Rogelio delays the production of The Passions Of Steve pilot so that he can be there for his wife, even though Xo insists that he continue working on the series, but Alba doesn’t know that. We didn’t see much of Alba last week when the family was waiting to hear Xo’s biopsy results, but she plays a much bigger part now that she has confirmation her only child has a life-threatening disease. Alba’s initial reaction was to pray, but after seeing how distraught she is, Rogelio suggests that she talk to someone other than God to put her mind at ease. He wants her to see a therapist so she can process her emotions with a trained expert that doesn’t have a personal connection to the situation, but he makes a huge mistake by inviting a therapist to ambush Alba during lunch, which only makes things much worse.

Photo: The CW

The opening flashback shows moments of sickness in Xo’s childhood, when Alba would soothe her with vivaporu, a magical ointment that would remedy most ailments (it’s actually just Vicks VapoRub). The vivaporu can’t help a pregnant Xo with her morning sickness, and the final scene in the flashback is a turning point for Xo’s relationship with her mother. That opening flashback ties into the episode in multiple ways. It shows Xo’s history with illness and establishes the vivaporu as a remedy that connects generations, which comes into play for the touching scene on the Villanueva porch swing when mother, daughter, and granddaughter all apply the ointment for some temporary relief in a trying time.

But that final moment of Xo throwing up also informs a lot of the Alba and Rogelio storyline. Alba lashes out at her son-in-law because he answered a phone call from his agent at the medical supplies store, and when she calls him out for always thinking of himself first, she’s not just talking about Xo’s current situation. She’s calling Rogelio out for abandoning Xo when she was pregnant, and while none of that is explicit, that longstanding resentment is a huge part of Ivonne Coll’s performance.


The intensity of the Xo storyline is balanced by the zaniness of Petra’s attempts to admit her feelings to JR, which begins with Rafael overhearing his ex-wife rehearsing her proclamation of affection in front of a mirror. Petra refers to her as Jane instead of JR and brings up the bad timing with everything happening with her mother, so Rafael assumes that she’s talking about his girlfriend, which makes things really awkward when Petra shows up at the Villanueva house to offer her condolences and deliver a pot of borscht. Jane has no time for this silliness, and when Rafael tells her that Petra is attracted to her, Jane immediately asks Petra about it and gets some very sassy clarification.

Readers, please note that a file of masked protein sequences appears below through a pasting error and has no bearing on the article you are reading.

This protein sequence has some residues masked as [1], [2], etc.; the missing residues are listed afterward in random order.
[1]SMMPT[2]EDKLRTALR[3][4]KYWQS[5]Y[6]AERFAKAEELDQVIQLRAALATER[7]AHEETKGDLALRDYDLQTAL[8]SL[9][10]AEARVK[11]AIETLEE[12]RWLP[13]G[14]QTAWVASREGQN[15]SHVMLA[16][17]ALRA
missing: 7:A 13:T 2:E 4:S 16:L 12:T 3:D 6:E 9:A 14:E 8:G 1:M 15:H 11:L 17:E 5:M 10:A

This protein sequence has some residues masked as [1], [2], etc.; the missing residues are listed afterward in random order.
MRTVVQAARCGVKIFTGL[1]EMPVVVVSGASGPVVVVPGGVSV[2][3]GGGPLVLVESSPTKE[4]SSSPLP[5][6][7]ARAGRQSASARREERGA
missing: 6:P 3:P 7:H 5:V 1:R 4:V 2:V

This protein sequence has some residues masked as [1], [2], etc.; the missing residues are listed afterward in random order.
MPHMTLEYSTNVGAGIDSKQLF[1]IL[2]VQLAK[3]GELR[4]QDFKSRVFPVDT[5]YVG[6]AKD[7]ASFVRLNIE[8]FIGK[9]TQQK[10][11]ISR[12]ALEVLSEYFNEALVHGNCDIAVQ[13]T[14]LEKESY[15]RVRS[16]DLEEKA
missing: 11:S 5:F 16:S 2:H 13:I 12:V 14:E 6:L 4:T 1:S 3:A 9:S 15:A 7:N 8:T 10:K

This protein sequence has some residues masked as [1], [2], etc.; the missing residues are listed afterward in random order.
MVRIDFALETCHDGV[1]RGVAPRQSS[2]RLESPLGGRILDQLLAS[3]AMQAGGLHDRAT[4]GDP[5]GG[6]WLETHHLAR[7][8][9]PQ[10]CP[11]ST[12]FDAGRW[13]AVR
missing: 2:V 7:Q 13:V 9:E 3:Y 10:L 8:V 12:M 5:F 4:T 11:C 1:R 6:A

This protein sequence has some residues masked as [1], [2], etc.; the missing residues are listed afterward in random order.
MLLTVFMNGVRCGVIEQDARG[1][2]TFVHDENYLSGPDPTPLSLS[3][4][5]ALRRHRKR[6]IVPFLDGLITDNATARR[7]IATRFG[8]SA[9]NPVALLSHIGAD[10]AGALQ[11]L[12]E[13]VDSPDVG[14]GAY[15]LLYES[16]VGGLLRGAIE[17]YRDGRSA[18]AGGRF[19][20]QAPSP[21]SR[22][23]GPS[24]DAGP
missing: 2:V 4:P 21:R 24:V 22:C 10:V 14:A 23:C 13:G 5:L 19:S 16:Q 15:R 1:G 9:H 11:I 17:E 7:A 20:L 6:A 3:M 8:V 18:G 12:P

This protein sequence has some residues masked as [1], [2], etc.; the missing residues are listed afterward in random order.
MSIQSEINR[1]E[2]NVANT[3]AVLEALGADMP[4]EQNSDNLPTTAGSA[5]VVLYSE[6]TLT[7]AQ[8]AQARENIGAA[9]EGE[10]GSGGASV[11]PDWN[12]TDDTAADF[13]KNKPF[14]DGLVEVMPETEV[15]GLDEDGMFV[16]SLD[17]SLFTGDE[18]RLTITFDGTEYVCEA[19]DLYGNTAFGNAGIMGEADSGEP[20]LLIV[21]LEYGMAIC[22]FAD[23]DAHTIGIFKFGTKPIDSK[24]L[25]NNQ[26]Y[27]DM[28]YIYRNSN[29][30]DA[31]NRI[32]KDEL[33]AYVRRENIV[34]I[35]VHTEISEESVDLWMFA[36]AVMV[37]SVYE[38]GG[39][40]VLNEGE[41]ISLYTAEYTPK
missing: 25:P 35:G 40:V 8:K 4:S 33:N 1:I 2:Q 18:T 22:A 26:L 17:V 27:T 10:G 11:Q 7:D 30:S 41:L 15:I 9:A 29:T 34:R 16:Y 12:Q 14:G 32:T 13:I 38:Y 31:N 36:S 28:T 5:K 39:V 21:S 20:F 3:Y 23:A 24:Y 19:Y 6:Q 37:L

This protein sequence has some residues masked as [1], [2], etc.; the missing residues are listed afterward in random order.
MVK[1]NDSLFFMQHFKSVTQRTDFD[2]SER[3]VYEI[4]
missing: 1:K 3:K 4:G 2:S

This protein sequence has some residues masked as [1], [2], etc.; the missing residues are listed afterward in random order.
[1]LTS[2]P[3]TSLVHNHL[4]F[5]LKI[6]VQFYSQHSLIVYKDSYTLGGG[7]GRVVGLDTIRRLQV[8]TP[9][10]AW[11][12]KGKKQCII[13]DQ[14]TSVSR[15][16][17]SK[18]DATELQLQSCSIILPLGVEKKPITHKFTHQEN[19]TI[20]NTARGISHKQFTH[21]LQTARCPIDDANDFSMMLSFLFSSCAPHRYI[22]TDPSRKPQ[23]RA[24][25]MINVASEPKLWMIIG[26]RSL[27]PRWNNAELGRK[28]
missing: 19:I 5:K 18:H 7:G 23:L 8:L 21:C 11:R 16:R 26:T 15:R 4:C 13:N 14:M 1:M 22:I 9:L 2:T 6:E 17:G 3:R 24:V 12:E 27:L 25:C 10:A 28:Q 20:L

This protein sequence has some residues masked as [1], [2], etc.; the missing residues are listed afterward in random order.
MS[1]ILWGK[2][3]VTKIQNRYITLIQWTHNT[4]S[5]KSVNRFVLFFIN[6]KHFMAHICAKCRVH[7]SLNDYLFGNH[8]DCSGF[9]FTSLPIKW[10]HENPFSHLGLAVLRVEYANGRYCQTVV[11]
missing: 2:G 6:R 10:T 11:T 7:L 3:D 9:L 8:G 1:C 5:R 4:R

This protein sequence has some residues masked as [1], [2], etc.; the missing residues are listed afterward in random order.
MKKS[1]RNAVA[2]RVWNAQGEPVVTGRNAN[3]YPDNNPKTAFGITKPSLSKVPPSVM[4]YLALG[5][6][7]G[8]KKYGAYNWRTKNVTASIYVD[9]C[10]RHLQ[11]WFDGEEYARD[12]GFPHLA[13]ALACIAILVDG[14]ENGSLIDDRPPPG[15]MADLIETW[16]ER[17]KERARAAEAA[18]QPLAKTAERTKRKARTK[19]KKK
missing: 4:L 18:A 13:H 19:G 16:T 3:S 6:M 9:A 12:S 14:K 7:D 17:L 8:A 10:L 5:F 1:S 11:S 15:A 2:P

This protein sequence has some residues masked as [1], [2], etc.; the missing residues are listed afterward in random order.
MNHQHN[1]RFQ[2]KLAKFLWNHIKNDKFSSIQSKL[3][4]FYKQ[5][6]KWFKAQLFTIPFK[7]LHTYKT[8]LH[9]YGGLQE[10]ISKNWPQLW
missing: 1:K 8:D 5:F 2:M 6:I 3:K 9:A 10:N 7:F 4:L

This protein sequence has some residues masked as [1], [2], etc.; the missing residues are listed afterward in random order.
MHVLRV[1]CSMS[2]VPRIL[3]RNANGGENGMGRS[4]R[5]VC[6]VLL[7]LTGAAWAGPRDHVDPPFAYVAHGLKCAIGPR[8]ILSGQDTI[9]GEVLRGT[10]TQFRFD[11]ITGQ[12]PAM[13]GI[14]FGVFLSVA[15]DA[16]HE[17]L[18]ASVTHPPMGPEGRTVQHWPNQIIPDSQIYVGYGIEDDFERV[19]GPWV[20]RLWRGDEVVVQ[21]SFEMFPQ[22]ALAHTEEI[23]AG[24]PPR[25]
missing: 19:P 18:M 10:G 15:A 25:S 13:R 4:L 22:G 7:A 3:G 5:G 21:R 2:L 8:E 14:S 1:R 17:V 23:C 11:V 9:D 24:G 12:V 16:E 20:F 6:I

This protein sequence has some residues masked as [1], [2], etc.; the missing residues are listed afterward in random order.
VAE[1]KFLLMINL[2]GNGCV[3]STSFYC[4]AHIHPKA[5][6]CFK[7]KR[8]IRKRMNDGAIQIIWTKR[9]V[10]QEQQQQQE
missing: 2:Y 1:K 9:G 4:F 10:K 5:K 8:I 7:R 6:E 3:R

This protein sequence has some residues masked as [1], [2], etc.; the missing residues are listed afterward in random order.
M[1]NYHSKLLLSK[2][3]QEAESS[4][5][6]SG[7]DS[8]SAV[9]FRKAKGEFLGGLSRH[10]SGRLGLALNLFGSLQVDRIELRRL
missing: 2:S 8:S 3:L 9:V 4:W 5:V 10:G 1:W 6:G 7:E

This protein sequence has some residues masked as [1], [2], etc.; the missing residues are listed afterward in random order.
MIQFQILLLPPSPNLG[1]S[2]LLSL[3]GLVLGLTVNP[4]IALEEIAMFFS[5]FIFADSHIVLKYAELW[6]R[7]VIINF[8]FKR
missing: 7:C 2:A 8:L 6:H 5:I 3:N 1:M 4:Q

Last week I wrote that JR needs Petra to verbalize her feelings if they’re ever going to be a couple, and that’s the main thrust of the subplot this week. Text messaging isn’t going to work, and neither is a private lunch where Petra acts like this is a sexual relationship rather than a deeper emotional one. JR wants to see some real vulnerability, and she gets it when Petra follows her to a date and accidentally gets in a car accident. In all the chaos, Petra reveals how rattled she is by this entire relationship. She’s not a person who obsesses about what she’s wearing or overanalyzes texts or stalks people, and she’s so enamored with JR that her entire disposition is changing. That scares her, and seeing this different side of Petra is what convinces JR to pursue a relationship with her. They make a love connection at the end of the episode, and this burst of happiness is a refreshing break from the heavy subject matter that surrounds it.

Stray observations

  • This show has hit two home runs with chapters directed by principal cast members. (It’s also had a lot of great episodes directed by Melanie Mayron, who plays Professor Donaldson.) Justin Baldoni and Gina Rodriguez have a deep understanding of how these characters interact with each other, and they’ve gotten very powerful performances out of their co-stars. I hope they both get the opportunity to direct more episodes because these have been damn good.
  • I have the feeling that Jane’s book about her relationship with her mother is going to be extremely well-received, sell a ton of copies, and bring her the success she’s always dreamed of as a writer.
  • Costuming plays a major role in this episode, most significantly in the aforementioned Xo montage, but also for Petra’s storyline. It becomes very clear just how desperately she wants JR when we see her in yoga pants and a t-shirt after being rejected, and she must be a total mess if she’s willing to wear something so far outside of her usual chic, polished style.
  • This episode has almost no sensational telenovela elements, and while the narrator announces the impending arrival of a new villain at the end of the episode, he stops himself from saying too much because this isn’t the right time.
  • “Where’s the binder?”
  • “Why couldn’t it have been pasta night?”
  • “The heavier the borscht, the lighter the burden.”
  • “I can do things, too! I’m a very hands-on mom. Girls, get in the tent, please. Mateo, you too. You can take my iPad.”
  • “And that’s when Alba realized that River Fields wasn’t the only one who suffered an unfair brow-beating.”
  • “I have been kidnapped. Twice!”
  • “She wouldn’t have driven into a car wash for me, let alone a car.”